After the turmoil that was 2020, most could only hope that months of lockdown were behind us. But as we quickly learned, the coronavirus isn’t going anywhere, and despite the easing of restrictions, as those in Melbourne came to realise, it only takes a few to see the virus spread before the rest of the state is plunged back into lockdown. As media outlets continue to bring us an update on escalating statistics and rising death tolls, it’s hard not to feel a growing sense of anxiety over the uncertainty that now seems to blanket our lives. With plans for the future temporarily shelved, navigating the present is all we can really do. But even then, social distancing and self-isolation make this time one of great challenges.
As many experienced last year, it’s hard not to feel a sense of alienation as we move to working from home in an effort to socially distance ourselves from others. While some find this to be the preferred working set-up, for those who live alone, it can be extremely difficult and lead to feelings of loneliness. Not surprisingly, psychologists have been calling this a period of “social recession,” suggesting that the physical and psychological effects caused by the pandemic can’t be underestimated.
With Melbourne grappling with another snap lockdown and the rest of Australia on high-alert for further outbreaks, we spoke to Louise Troen, Vice President, International Marketing at Headspace, to discuss the uncertainty we’re all experiencing and how apps like Headspace can help. With Australia currently ranking second in mental illness as a proportion of the total health loss and one in two Aussie adults experiencing mental ill-health at some point in their lives, according to the Australian Department of Health, there’s never been a more important time than the present to make our mental health a priority. Though Headspace has long been an app that champions mental health, with users utilising its guided meditation for managing stress, better sleep, mindfulness and greater control of their emotions, the app has also been instrumental in establishing a routine you can do anywhere and anytime, helping elevate the anxiety many experience during lockdown.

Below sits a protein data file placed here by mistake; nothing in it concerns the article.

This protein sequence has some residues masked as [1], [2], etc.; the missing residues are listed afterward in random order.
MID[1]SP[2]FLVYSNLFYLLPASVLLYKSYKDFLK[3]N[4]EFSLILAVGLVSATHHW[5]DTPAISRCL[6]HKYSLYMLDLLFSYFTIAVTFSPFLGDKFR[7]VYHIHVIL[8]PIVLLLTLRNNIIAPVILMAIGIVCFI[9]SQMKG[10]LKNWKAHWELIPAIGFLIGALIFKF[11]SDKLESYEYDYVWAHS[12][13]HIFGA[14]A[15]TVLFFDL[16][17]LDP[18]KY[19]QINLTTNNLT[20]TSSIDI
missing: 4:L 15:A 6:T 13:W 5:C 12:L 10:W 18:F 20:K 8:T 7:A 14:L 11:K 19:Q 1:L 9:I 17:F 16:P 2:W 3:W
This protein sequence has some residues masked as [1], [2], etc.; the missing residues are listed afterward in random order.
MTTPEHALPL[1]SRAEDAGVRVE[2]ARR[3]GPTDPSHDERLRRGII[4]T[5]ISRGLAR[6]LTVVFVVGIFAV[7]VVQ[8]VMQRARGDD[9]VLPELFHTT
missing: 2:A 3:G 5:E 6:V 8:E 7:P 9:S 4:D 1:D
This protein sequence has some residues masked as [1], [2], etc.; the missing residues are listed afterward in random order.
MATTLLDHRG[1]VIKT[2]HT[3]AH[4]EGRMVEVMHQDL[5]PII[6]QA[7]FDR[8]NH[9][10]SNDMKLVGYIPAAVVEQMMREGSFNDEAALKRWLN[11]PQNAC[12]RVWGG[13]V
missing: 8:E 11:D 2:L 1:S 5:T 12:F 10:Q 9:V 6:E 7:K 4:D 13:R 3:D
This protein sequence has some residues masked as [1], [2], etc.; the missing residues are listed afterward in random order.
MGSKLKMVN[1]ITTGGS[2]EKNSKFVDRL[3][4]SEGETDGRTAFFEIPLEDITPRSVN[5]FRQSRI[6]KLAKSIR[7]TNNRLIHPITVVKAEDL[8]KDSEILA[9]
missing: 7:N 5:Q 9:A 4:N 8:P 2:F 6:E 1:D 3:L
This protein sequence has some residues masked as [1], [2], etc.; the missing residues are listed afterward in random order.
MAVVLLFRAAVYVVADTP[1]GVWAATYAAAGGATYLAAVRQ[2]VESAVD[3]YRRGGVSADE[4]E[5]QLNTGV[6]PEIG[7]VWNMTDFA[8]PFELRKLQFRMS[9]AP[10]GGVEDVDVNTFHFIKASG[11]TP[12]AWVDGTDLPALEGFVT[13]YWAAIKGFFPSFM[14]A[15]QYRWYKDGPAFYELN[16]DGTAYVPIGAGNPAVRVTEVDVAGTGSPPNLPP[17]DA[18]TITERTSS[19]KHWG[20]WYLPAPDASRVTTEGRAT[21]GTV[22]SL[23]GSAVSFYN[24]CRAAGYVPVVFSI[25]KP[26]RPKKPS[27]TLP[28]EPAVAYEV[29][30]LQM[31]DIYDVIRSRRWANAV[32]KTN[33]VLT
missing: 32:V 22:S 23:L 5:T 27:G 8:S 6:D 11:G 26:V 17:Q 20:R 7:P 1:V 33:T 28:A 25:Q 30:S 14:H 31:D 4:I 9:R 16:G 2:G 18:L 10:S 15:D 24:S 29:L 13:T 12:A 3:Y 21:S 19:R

Below, Louise shares her tips for navigating the uncertainty of this time and how best to manage anxiety during lockdown, as well as how to best use the guided meditation to create a routine that makes mental health a priority every day.
Men’s Health: What impact has lockdown as a result of the pandemic had on our mental health? Is there a particular demographic that’s more susceptible to feelings of anxiety or depression, or is it more widespread?
Louise Troen: The Pandemic has seen people from all backgrounds be affected by mental health consequences ,and similarly to Covid 19, there is no one group that is immune to it. We’re seeing the ramifications of the Pandemic as a Global, cross demographic issue.
It’s so important that we treat everyone on our platform with kindness, respect and the understanding that their mental health both pro, during and post Pandemic is a really personal experience that often requires a personalised approach (which Headspace offers with its wealth of meditations and content).
We know that the silent pandemic of mental health has seen unprecedented numbers of individuals struggling with the stress, anxieties and consequences of isolation, furlough and lack of freedom and choice. For many, these feelings have been underlying and are surfacing themselves now – and it’s important we address this front on so we can tackle it effectively. We have seen a significant uptake of memberships to the product from both consumers, and Headspace for Work – as we all collectively focus on supporting our minds, as much as we do our bodies.
For those navigating lockdown for a second or third time, what tools and strategies can they use to manage feelings of anxiety, stress and depression? Are there any apps you would recommend during this time?